[meteorite-list] Iranian Fireball Was Of Geophysical Origin
From: Adam Hupe <adamhupe_at_meteoritecentral.com>
Date: Thu Apr 22 10:31:22 2004
Dear Charles, Rosemary and List,
Dr. Andrei Ol'khovatov from Moscow, Russia weighed in on the Elma incident
and came to the same conclusion, a geometeorite was to blame. It is amazing
how similar the two events are. The kid with the burnt fingers in Elma and
a kid with a burnt face in Iran. Three laboratories weighed in on the Elma
incident. Two believe it to be a geophysical event and one believes there
is a more earthly explanation. To me it is an unsolved mystery. I stopped
commenting in public because there is no way to prove what happened either
way and it was causing some grief with a few List members.
All the best,
The Hupe Collection
----- Original Message -----
From: "Charles Viau" <cviau_at_beld.net>
To: "'Meteorite Mailing List'" <meteorite-list_at_meteoritecentral.com>
Sent: Thursday, February 12, 2004 1:53 PM
Subject: RE: [meteorite-list] Iranian Fireball Was Of Geophysical Origin
> It very well could be related, and why it was so important to properly
> document the Elma incident, even though all of the 'experts' gave the
> principal investigators such grief. This is what science is all about. I
> would hope that there are some geo-physicists out there that will want
> to pull some of this material together from those 3 sources and look for
> similarities. The people who witnessed such events were not stupid, nor
> were they having any hallucinations.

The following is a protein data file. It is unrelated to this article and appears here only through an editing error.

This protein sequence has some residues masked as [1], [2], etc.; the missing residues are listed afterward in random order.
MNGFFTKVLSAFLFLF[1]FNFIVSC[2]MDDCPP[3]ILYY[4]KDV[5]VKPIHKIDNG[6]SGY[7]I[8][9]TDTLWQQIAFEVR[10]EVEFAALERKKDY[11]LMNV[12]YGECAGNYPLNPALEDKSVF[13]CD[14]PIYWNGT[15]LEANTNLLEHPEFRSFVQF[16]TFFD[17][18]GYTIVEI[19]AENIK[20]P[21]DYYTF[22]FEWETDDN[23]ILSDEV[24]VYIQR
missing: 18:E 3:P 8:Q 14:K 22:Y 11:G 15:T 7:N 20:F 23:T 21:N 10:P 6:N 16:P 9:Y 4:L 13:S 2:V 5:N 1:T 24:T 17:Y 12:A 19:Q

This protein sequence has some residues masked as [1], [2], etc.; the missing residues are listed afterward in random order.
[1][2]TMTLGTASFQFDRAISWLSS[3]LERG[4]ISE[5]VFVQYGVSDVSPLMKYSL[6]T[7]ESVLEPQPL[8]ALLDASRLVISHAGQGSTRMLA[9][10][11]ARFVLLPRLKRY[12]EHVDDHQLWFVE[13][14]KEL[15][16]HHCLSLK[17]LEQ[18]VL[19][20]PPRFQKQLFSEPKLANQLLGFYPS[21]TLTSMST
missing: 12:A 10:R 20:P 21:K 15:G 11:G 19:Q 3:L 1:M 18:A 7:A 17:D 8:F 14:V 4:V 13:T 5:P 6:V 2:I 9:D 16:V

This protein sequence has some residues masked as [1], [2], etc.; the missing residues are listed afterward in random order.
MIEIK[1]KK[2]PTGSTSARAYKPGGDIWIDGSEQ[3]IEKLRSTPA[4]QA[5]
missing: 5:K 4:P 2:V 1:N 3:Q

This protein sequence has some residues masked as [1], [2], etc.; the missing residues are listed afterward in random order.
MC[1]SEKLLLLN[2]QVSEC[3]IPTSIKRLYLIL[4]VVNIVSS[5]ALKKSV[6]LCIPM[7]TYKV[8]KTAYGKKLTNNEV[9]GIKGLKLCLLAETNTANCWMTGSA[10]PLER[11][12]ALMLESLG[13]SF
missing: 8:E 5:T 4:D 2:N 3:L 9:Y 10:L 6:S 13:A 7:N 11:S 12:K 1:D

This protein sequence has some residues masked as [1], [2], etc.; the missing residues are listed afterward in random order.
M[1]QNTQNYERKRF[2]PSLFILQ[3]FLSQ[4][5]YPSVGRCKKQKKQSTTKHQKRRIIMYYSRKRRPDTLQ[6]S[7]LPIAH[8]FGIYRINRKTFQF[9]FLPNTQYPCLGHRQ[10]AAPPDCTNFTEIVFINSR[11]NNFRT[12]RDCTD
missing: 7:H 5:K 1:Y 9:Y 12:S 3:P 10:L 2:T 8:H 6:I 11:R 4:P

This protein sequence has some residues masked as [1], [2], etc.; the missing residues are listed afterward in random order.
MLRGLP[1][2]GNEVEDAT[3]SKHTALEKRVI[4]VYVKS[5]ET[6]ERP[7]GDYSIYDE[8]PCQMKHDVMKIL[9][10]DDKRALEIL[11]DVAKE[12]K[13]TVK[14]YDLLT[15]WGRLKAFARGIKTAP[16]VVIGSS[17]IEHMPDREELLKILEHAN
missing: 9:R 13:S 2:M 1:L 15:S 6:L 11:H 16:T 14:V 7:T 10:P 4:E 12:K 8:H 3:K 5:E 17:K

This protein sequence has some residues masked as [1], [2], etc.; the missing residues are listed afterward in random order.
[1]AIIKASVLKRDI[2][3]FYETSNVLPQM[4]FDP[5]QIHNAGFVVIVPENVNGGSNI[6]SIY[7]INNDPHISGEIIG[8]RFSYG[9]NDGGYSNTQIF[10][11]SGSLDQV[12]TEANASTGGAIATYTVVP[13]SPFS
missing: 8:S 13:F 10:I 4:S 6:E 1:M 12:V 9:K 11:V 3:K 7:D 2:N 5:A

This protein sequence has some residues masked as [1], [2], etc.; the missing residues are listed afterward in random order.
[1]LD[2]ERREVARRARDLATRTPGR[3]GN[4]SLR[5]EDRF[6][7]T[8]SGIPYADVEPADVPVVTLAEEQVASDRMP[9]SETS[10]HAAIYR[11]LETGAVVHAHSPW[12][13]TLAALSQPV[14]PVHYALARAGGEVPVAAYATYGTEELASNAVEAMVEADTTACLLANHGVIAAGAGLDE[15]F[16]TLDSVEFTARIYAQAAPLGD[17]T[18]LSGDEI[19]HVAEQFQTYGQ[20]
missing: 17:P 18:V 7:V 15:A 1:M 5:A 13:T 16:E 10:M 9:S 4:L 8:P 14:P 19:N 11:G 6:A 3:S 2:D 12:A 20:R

> -----Original Message-----
> From: meteorite-list-admin_at_meteoritecentral.com
> [mailto:meteorite-list-admin_at_meteoritecentral.com] On Behalf Of Rosemary
> Sent: Thursday, February 12, 2004 2:12 PM
> To: Ron Baalke; Meteorite Mailing List
> Subject: Re: [meteorite-list] Iranian Fireball Was Of Geophysical Origin
> Is this similar to the Elma incident? Elma intrigues me. It looks like
> or particulate material having been fused. Perhaps was sucked up by a
> devil or other storm wind and electrical discharge in the atmosphere
> it like glass? Anyway.. is this Iranian material considered a
> ----- Original Message -----
> From: "Ron Baalke" <baalke_at_zagami.jpl.nasa.gov>
> To: "Meteorite Mailing List" <meteorite-list_at_meteoritecentral.com>
> Sent: Thursday, February 12, 2004 11:38 AM
> Subject: [meteorite-list] Iranian Fireball Was Of Geophysical Origin
> > http://www.nojum.net/news/newse.asp?newsid=34
> > PRESS-RELEASE: Feb 8, 2004
> > CONTACTS: Mr. Pouria Nazemi,
> > Tel: +98 (021) 827 0029
> > E mail : news_at_nojum.net
> > INTERNATIONAL GROUP OF EXPERTS COMES TO CONCLUSION THAT THE FIREBALL
> > FALLEN ON THE IRANIAN TOWN OF BABOL ON JANUARY 2, 2004 WAS NOT A
> > BUT WAS OF GEOPHYSICAL ORIGIN
> > On January 2, 2004 a report appeared about a meteorite fall on the
> > of Babol, Iran. A group of Iranian experts associated with Nojum
> > magazine began to investigate. The group consisted of Mr. Pouria
> > has a large expertise in seeking scientific news and contacted many
> > organizations to collect more information and also a science
> > (Mathematics BSc.), Miss Mohaddesseh Azimlu who was looking for
> > explanation for such events since the previous one in some months ago
> > (Physics Ms.)
> > Mr. Iman Naderi, a serious amateur astronomer who didn't miss a moment
> > reach the place and make early report and photos, Mr. Siavash
> > who organizes a daily live TV program in popular astronomy and Mr.
> > Zakarian, a nature and night sky photographer.
> > Witnesses reported that the event started with seismic, and sound
> > which were followed by unordinary light inside house and explosion
> with a
> > loud sound and ended by falling of a fireball which threw out sparks
> > described as a " suspended lightning "about 2 meters in diameter and
> > disappeared spontaneously. The boy who came out first and saw the ball